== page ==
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USS Indianapolis book

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I've just finished reading "In Harm's Way" by Doug Stanton. Highly recommended.


"On 30 July 1945 the USS Indianapolis was torpedoed in the South Pacific by a Japanese submarine. Of a crew of 1,196 men an estimated 300 were killed upon impact; nearly 900 sailors were cast into the Pacific Ocean, where they remained, undetected by the Navy, for nearly five days. Battered by a savage sea, they struggled to stay alive, fighting off sharks, hypothermia and dementia. By the time rescue arrived, all but 321 men had died (four more would succumb to wounds in military hospitals)."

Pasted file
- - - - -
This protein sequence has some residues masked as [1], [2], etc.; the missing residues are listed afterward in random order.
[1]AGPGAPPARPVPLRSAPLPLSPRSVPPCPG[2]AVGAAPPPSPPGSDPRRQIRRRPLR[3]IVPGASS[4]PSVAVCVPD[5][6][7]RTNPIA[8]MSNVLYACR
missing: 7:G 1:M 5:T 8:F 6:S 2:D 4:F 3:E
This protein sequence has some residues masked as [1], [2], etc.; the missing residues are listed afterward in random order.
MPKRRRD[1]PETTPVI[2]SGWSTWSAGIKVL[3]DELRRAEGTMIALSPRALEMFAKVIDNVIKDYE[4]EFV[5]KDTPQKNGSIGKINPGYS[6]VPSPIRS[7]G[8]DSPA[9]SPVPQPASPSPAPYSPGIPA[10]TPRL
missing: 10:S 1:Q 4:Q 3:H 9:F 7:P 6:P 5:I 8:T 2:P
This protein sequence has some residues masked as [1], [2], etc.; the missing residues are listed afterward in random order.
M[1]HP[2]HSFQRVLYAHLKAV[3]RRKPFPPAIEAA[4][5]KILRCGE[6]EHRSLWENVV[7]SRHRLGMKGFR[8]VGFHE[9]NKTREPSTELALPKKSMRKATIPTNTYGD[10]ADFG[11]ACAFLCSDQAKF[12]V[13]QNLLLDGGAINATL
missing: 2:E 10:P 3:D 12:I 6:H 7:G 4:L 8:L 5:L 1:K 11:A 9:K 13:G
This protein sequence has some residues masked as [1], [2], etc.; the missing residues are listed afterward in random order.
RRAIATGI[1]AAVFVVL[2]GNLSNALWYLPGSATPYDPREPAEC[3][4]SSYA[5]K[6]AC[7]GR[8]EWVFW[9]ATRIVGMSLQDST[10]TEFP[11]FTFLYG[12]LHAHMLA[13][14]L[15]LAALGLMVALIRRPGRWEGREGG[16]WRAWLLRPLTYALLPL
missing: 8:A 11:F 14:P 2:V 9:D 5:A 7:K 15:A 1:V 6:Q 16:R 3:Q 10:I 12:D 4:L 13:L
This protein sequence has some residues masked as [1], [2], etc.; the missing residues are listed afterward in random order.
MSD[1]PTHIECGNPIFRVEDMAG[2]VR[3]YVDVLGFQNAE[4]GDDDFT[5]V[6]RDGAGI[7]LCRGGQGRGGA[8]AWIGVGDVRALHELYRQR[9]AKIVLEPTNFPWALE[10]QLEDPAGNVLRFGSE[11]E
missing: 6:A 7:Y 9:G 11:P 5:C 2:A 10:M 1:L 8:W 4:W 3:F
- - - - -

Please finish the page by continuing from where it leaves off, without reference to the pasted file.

Rather than admit and address its own failings, the US Navy chose to court-martial Captain Charles McVay (who survived the disaster) and charge him with negligence of command. Of the nearly 400 US captains who lost their ships in WW2, he was the only one to be court-martialed. In fact, he is the only captain in the entire history of the Navy to be charged following the loss of a ship due to an act of war.


McVay took his own life in 1968, and was finally exonorated by Congress in 2000 (with much credit going to a 12 year old student in Pensacola who raised awareness of McVay's injustice). However, the Navy took another 8 months to clear his service record.


Superbly written by Stanton.

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